Black tea is another popular tea, both for its flavor and its health properties. Black tea comes from the Camellia sinensis plant leaves. Some people drink it in the morning as a substitute for coffee or soda.
Most drink it hot, just like they would coffee. The dark richness of black tea looks a lot like coffee to many tea drinkers, especially a strong black tea like lapsang souchong.
Black tea has flavonoids, which have been shown to work well with good bacteria in the stomach to create blockers against the flu virus. These healthy bacteria send signals to the body to increase immune responses to combat viruses like the cold and flu.
Due to the caffeine in black tea, drinking too much can have several drawbacks. Some of those include headaches, upset stomach, dizziness, and nausea.
Peppermint tea is made from mint leaves, which are steeped in boiling water. Peppermint has been around for centuries and was used by the ancient Egyptians as a volatile oil. It is referenced in Greek and Roman historic writings.
Peppermint tea has a strong but refreshing flavor that cools and soothes sore throats. Peppermint tea also has a strong sweet aroma, which many people love because it clears the airways and fights respiratory infections. This helps with breathing, especially at night, when rest is crucial to healing quicker and fighting the flu.
Some research has been done on peppermint extract and has shown how it stops the flu virus and other viruses like the cold. This suggests that peppermint tea might also slow these viruses and help prevent the virus from replicating.
Peppermint tea can worsen acid reflux. Large amounts of peppermint during pregnancy has been known to cause miscarriages.
Ginger tea comes directly from the root of the ginger plant. It has a long history in Asia and has been used as a medicine for centuries worldwide. It is one of the most popular flavors for tea.
Ginger tea has many known health benefits. It is known to help the digestive system and it has anti-nausea properties. Ginger also has anti-inflammatory properties that reduce inflammation in the respiratory system to slow the effects of coughing and congestion. This can help make breathing while sick a little easier.
These same anti-inflammatory properties are also great for the stomach to keep cramps and vomiting at bay. Ginger’s anti-nausea properties are well-known, and many doctors recommend ginger tea to cancer patients while going through chemotherapy treatments.
Ginger and ginger tea have been linked together to impact viruses that cause respiratory illnesses like the flu. Studies show that ginger can help control the formation of plaque in the respiratory system, which greatly helps fight back congestion and coughing.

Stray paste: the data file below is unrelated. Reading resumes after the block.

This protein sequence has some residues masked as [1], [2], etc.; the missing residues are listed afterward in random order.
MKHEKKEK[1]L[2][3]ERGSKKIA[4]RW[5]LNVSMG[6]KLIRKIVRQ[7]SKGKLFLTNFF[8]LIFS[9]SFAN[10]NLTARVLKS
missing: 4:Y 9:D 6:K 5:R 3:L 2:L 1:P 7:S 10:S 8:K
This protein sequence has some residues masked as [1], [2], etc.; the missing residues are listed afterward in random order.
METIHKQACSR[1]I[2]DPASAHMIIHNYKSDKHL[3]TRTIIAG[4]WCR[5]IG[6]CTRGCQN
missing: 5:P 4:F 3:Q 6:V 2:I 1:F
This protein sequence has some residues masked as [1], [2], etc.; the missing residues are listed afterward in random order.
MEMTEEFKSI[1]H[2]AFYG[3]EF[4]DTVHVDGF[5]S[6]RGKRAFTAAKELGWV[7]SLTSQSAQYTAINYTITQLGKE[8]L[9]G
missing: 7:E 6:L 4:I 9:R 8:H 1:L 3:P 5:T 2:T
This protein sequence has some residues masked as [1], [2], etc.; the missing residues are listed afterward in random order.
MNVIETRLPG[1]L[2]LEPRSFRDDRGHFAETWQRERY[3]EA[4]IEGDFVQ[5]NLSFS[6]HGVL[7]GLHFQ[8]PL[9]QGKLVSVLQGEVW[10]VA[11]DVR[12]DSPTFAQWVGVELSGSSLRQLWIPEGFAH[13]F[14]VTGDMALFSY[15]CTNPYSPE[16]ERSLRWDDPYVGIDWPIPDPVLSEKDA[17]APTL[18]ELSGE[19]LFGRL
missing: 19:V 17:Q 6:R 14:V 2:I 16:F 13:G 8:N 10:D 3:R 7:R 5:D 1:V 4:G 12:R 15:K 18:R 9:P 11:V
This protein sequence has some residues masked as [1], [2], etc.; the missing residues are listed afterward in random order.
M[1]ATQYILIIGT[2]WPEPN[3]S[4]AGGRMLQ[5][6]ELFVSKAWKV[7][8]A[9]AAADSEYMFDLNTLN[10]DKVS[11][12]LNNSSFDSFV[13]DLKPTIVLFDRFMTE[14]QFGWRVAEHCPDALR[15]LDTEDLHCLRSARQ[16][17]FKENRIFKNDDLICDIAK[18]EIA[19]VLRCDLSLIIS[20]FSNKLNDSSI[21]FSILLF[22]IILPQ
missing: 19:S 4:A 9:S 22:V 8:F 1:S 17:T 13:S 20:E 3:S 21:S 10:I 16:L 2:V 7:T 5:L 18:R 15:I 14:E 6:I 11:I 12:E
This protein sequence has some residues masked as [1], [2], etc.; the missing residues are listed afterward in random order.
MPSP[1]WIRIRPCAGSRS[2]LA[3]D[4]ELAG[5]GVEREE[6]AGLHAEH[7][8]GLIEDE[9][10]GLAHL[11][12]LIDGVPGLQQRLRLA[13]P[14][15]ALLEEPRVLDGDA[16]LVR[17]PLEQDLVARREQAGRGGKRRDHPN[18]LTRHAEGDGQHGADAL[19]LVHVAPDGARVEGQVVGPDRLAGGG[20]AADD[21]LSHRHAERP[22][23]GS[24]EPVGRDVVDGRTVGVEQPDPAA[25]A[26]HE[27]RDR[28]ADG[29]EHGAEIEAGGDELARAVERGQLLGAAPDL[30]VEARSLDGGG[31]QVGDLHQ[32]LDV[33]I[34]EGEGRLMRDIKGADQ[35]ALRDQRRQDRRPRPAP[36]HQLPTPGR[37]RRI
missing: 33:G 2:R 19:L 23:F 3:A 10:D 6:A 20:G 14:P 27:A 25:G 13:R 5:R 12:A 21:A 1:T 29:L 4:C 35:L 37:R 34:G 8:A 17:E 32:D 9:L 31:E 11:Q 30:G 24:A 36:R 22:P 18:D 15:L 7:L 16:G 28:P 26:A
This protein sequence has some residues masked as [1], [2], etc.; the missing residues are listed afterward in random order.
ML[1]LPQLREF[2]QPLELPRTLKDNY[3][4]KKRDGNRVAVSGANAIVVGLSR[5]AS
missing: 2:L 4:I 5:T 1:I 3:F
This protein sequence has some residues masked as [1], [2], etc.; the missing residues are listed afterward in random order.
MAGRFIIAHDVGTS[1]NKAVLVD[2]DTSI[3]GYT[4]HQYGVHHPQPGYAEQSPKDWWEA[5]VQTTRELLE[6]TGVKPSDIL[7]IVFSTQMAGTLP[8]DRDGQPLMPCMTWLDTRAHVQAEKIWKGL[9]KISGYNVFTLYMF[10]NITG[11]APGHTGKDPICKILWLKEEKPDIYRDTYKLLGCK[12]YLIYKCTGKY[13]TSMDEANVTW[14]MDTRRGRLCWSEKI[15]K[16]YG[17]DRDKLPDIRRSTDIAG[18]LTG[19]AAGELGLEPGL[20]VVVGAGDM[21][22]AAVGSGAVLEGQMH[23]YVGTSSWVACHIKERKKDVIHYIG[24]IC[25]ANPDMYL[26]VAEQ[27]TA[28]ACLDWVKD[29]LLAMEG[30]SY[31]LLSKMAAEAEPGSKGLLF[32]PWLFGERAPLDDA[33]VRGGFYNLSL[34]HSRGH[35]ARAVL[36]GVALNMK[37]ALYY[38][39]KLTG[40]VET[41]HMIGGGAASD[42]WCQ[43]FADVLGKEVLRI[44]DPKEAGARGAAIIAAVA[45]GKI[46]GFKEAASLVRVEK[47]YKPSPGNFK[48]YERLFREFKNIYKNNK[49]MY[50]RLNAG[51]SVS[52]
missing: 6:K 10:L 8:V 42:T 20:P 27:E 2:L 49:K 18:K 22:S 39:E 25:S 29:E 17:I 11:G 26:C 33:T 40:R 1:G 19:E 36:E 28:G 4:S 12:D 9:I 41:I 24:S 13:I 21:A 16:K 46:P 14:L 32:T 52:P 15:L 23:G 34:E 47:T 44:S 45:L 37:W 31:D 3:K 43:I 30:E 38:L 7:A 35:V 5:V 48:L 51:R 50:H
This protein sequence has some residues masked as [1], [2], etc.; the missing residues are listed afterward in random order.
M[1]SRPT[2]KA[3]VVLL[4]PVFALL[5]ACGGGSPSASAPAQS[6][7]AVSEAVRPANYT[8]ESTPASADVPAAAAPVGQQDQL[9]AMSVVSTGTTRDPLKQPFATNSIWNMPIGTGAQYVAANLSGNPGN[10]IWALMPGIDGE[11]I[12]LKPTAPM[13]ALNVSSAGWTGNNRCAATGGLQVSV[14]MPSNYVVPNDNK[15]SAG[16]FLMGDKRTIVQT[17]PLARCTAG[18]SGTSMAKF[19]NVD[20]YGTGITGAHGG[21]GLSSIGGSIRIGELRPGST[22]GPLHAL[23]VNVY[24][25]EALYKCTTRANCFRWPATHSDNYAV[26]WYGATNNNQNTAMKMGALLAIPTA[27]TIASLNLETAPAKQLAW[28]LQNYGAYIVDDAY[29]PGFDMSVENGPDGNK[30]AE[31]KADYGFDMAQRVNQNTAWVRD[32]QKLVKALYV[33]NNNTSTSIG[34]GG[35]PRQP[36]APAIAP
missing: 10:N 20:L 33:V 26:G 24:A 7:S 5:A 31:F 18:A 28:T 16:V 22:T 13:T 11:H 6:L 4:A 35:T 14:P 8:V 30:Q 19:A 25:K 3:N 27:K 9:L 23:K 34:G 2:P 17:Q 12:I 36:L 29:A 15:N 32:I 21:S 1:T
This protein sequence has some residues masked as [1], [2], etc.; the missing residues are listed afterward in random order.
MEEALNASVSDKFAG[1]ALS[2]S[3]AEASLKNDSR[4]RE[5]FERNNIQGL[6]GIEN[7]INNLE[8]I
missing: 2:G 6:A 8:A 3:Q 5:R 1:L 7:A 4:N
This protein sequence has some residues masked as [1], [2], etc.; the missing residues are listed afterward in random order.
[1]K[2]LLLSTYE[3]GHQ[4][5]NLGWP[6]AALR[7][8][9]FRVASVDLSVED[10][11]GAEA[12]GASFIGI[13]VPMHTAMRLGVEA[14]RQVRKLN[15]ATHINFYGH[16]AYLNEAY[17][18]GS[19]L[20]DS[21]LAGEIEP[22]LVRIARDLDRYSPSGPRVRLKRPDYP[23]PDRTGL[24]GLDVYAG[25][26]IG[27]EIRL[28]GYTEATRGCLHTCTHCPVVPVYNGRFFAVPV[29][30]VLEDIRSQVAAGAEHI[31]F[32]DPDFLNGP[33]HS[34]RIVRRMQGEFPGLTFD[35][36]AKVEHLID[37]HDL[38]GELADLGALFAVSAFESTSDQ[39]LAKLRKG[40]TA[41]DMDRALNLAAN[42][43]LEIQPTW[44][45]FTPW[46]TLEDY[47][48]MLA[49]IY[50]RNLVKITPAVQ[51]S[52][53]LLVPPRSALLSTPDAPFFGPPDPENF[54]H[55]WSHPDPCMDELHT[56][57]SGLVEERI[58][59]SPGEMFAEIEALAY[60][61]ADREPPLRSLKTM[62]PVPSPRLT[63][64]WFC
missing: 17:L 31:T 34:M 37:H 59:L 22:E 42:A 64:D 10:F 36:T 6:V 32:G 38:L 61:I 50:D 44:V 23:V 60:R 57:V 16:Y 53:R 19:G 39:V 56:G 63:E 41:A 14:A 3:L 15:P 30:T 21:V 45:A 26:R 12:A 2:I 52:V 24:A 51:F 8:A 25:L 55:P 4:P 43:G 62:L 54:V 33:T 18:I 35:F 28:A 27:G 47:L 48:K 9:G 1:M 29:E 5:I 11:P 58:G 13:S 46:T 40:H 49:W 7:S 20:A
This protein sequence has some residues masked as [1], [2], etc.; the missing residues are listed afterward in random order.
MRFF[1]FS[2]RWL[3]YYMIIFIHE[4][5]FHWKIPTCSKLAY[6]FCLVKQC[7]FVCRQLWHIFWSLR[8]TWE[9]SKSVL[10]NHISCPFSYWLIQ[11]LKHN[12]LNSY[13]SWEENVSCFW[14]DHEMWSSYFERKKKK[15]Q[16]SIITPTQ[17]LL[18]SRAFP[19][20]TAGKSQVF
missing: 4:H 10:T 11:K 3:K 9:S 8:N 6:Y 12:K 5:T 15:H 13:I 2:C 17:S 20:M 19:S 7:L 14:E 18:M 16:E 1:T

Ginger tea increases blood flow, leading to increased bleeding if you are cut. Ginger is a potent herb and consuming too much can make your stomach hurt and cause nausea and vomiting.
Ginger Green Tea
Ginger green tea is made by simply adding slivers of ginger to your green tea while steeping. This combines the great health qualities of both green tea and ginger tea. Ginger also adds sweetness to the naturally bitter flavor of green tea.
Adding a little ginger to your green tea results in a super-powerful, anti-flu concoction. This combo can help fight the virus off before it makes you sick, and if you do get sick, it can help you recover faster.
The catechins in green tea help to inhibit the virus from replicating, while the ginger helps to alleviate any symptoms you may already have. In other words: while the tea helps strengthen your immune system, the ginger calms your nausea and soothes your sore throat.
The drawbacks of ginger green tea are the same as those for ginger tea and green tea. Since ginger is added to the green tea, the side effects could be heightened. Make sure to consume ginger green tea in moderation to avoid any harsh side effects or adverse reactions.
Chamomile tea is made from dried chamomile flowers and has been around for centuries. Ancient Egyptians used chamomile as one of the key ingredients in their embalming fluid. Egyptians also used chamomile to cure fevers.
You might know that this herb is found in several sleep regimens as a great way to provide a calming effect.
The most common use for chamomile tea is to calm the body and mind. Chamomile also helps you sleep. This effect comes from the flavonoids on the plant. By getting a good night’s sleep, your body can recover much quicker and fight off the virus.
Chamomile has been shown to be an anti-inflammatory which aids in the battle against the flu virus. These properties make chamomile a great choice as one of the teas that can help you recover from, and prevent, the flu.
One major drawback to chamomile tea is allergic reactions. Many people are allergic to chamomile. It is a natural blood thinner, so you should avoid it if you take blood thinner medications. Chamomile can also make you quite sleepy so don’t drink the tea before driving or working. It is best consumed at home before bed.
Tea For Flu: Can Tea Really Help Against The Flu?
As with all home remedies, there is not much concrete scientific proof that these different teas can cure the flu. While they have been used for medicinal purposes across many civilizations and eras, there is no definitive proof one way or the other.
Either way, drinking tea is a lot healthier than drinking most other drinks, especially ones loaded with sugar. Besides, simply drinking a warm liquid can help when you are not feeling well. Tea may not be a scientifically proven cure-all, but it is sure to make you feel better anyway!